When you arrive at your first year of college, you have your entire educational life ahead of you. If you have a drug conviction in your past, though, paying for higher education may be tough.
The Free Application for Federal Student Aid determines whether you qualify for government-backed student aid. A section of this form asks about drug convictions. If you have a conviction for selling or possessing a controlled substance, you must disclose it.
Federal student aid
If your drug conviction occurred when you were already receiving federal grants or loans, the conviction might result in an immediate suspension of your financial assistance. While the length of the suspension depends on the nature of the offense, most suspensions last at least a year.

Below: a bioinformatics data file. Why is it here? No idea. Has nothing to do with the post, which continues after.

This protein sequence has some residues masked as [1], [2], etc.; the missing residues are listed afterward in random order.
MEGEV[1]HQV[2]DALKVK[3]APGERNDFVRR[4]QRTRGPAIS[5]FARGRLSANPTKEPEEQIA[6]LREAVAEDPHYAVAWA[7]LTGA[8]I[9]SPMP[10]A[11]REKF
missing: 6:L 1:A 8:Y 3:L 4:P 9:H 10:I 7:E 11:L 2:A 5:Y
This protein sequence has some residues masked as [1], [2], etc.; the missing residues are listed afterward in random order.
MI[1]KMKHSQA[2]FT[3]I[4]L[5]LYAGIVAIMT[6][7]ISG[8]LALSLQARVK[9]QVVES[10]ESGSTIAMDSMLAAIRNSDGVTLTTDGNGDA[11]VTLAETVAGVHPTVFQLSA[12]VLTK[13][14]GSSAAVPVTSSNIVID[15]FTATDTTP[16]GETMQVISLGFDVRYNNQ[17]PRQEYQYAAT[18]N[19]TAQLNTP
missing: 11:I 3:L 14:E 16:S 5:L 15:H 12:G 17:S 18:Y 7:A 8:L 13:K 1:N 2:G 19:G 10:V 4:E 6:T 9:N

If you want to reinstate your federal student aid earlier, you must enroll in a qualified rehabilitation program. Then, you must pass a couple of surprise drug tests.
Of course, not all financial aid stems from a government-backed program. If you receive private scholarship money, a drug conviction may also be problematic. That is, the program’s administrator may revoke your scholarship for violating a code of conduct.
Your education may also become more expensive after your drug conviction. If your conviction makes you ineligible for student housing, for example, you may have to find a place away from campus. Unfortunately, private housing is often costlier than the dorms.
Because a drug conviction may result in the loss of your financial aid while education expenses increase, you probably want to explore all options for defending yourself effectively.